It is described how embankments reinforced with geosynthetic materials are being designed and built at steadily increasing heights. Geosymthetics consist of geotextiles (woven and nonwoven fabrics), and geogrids (more open, mesh-like pattern which allows soil to strike through. Geosyntetics appear to resist corrosion better than metal reinforcement and can be used with lower quality backfill soil. Also, when built with facing panels, the aesthetic advantages are dramatic. However, geosynthetics are susceptible to creep, and to compensate, design procedures must build in a high factor of safety on the strength of the product. Designing geosynthetic walls of whatever height is a matter of determining the stress levels and engineering the structure accordingly. The article describes projects in Seattle, Washington, Orlando, Florida, and La Jolla, California that are among the highest and steepest geosynthetic embankments yet built.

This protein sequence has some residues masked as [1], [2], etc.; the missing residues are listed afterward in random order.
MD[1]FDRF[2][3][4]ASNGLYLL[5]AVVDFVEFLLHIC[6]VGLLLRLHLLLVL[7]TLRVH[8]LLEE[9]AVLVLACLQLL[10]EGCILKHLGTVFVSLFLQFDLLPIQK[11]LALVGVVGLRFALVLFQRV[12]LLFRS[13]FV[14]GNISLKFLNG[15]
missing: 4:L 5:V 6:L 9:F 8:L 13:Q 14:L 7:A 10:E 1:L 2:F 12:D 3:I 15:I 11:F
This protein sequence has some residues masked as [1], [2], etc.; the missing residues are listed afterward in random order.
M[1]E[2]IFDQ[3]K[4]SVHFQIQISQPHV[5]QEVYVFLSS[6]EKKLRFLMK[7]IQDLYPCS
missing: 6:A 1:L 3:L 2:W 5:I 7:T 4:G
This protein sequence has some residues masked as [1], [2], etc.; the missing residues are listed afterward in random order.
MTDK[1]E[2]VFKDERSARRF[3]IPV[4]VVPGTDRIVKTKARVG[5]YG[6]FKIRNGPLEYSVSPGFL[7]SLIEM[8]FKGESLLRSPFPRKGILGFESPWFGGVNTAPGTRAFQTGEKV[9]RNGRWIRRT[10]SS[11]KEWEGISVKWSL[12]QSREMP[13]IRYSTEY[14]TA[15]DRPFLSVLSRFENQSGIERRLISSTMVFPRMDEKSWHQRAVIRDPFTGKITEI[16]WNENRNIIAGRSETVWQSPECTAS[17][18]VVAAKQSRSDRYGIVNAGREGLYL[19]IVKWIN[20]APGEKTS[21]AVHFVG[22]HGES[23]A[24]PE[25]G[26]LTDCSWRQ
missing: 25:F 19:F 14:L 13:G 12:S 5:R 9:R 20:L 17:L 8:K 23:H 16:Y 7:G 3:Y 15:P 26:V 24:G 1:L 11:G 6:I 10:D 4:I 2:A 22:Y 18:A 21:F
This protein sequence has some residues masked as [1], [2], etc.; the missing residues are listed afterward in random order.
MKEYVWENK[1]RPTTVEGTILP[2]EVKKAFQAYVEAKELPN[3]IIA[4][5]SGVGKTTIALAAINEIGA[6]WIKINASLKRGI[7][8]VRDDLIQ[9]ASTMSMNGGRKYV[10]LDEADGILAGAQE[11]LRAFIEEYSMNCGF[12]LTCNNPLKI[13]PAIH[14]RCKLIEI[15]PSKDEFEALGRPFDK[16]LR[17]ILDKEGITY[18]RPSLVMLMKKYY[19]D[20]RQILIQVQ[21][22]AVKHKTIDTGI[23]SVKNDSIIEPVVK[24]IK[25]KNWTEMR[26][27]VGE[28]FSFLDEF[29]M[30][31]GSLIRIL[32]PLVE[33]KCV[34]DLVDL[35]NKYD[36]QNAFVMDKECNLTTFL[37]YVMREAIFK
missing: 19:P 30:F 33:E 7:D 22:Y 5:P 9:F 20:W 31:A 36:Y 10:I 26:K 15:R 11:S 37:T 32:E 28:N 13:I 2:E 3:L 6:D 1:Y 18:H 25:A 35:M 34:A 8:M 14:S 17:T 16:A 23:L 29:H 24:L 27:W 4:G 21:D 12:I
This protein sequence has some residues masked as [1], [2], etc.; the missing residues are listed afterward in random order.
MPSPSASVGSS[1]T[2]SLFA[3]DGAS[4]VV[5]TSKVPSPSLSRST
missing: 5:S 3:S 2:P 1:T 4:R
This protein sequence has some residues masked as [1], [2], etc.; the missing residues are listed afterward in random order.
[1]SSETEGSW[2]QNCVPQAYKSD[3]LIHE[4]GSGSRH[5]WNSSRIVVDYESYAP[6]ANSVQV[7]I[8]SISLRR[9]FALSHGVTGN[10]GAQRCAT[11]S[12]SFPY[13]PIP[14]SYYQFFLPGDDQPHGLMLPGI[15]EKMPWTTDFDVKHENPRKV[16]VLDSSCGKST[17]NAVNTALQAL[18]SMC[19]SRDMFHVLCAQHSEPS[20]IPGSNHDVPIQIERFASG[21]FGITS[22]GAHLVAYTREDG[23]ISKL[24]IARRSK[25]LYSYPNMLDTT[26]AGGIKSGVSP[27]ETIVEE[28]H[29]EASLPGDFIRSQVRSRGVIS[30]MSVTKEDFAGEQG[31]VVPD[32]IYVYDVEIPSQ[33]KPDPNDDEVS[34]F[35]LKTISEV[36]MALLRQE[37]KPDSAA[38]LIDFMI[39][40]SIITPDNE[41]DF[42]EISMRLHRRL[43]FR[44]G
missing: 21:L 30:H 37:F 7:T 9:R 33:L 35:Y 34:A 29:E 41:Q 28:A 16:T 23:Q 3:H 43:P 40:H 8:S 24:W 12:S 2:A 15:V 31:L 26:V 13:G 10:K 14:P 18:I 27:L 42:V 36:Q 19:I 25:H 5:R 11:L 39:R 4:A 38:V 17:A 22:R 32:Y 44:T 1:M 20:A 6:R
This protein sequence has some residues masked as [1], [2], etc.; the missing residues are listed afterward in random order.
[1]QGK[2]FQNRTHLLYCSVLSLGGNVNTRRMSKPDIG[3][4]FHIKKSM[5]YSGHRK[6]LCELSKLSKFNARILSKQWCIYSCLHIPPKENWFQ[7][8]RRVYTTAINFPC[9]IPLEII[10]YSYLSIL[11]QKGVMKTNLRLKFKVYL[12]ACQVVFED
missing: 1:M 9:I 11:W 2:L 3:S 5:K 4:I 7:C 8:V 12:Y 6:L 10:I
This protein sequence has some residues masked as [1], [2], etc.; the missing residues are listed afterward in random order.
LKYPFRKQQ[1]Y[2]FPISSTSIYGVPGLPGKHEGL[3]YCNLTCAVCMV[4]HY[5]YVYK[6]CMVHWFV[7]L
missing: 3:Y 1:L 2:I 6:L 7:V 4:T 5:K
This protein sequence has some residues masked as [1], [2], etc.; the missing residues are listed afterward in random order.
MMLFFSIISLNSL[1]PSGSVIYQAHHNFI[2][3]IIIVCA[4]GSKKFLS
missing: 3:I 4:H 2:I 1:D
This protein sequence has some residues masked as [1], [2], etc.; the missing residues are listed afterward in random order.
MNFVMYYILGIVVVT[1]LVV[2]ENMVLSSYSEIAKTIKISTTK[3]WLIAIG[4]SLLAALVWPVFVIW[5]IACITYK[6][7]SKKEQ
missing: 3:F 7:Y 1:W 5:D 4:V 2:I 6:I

Media Info

Subject/Index Terms

Filing Info

  • Accession Number: 00488918
  • Record Type: Publication
  • Files: TRIS, ATRI
  • Created Date: Oct 31 1989 12:00AM